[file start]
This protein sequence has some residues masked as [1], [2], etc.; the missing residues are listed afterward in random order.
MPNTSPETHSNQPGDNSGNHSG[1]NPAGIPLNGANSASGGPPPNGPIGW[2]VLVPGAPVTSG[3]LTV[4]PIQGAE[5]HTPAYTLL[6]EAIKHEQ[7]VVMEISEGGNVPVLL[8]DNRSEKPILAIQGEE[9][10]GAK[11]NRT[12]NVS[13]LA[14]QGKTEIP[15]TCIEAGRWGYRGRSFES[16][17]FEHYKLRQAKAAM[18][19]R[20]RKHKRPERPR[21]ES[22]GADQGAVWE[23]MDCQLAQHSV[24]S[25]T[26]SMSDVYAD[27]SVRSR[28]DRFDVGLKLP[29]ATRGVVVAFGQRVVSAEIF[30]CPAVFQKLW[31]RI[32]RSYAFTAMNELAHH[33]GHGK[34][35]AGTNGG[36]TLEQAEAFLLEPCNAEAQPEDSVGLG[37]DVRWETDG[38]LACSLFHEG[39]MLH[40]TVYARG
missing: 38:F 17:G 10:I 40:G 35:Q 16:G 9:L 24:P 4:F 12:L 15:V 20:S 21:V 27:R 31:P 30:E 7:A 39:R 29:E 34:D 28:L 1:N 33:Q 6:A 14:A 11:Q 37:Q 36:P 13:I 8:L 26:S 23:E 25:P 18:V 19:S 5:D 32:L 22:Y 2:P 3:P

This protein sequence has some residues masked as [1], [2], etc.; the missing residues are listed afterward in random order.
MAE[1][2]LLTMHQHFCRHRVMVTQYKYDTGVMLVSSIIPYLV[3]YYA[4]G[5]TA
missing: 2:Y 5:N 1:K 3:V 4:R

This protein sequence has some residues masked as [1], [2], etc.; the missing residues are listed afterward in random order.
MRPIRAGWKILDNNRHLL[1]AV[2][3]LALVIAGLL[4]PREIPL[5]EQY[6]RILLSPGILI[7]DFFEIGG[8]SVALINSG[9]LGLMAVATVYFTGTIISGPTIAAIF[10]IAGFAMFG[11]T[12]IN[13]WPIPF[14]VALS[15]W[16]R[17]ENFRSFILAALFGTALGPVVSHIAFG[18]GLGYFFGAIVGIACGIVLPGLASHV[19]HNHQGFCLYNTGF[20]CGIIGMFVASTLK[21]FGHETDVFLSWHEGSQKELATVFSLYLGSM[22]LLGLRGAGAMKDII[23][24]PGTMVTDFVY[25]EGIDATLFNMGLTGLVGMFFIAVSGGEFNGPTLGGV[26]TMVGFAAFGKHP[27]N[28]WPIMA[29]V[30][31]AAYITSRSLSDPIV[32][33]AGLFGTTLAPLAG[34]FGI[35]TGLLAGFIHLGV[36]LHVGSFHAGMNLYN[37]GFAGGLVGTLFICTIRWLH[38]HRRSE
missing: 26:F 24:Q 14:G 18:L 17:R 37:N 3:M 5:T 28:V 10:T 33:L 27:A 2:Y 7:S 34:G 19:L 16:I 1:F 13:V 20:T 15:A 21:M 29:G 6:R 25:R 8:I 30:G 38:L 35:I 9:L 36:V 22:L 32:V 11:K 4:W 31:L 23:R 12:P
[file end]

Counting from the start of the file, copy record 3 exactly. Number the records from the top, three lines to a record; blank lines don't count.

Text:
This protein sequence has some residues masked as [1], [2], etc.; the missing residues are listed afterward in random order.
MRPIRAGWKILDNNRHLL[1]AV[2][3]LALVIAGLL[4]PREIPL[5]EQY[6]RILLSPGILI[7]DFFEIGG[8]SVALINSG[9]LGLMAVATVYFTGTIISGPTIAAIF[10]IAGFAMFG[11]T[12]IN[13]WPIPF[14]VALS[15]W[16]R[17]ENFRSFILAALFGTALGPVVSHIAFG[18]GLGYFFGAIVGIACGIVLPGLASHV[19]HNHQGFCLYNTGF[20]CGIIGMFVASTLK[21]FGHETDVFLSWHEGSQKELATVFSLYLGSM[22]LLGLRGAGAMKDII[23][24]PGTMVTDFVY[25]EGIDATLFNMGLTGLVGMFFIAVSGGEFNGPTLGGV[26]TMVGFAAFGKHP[27]N[28]WPIMA[29]V[30][31]AAYITSRSLSDPIV[32][33]AGLFGTTLAPLAG[34]FGI[35]TGLLAGFIHLGV[36]LHVGSFHAGMNLYN[37]GFAGGLVGTLFICTIRWLH[38]HRRSE
missing: 26:F 24:Q 14:G 18:L 17:R 37:N 3:M 5:T 28:V 10:T 33:L 27:A 2:Y 7:S 34:G 19:L 16:I 1:F 13:V 20:T 15:A 21:M 29:G 6:R 25:R 8:I 30:G 38:L 35:I 9:L 36:V 22:L 32:V 11:K 4:W 31:L 23:R 12:P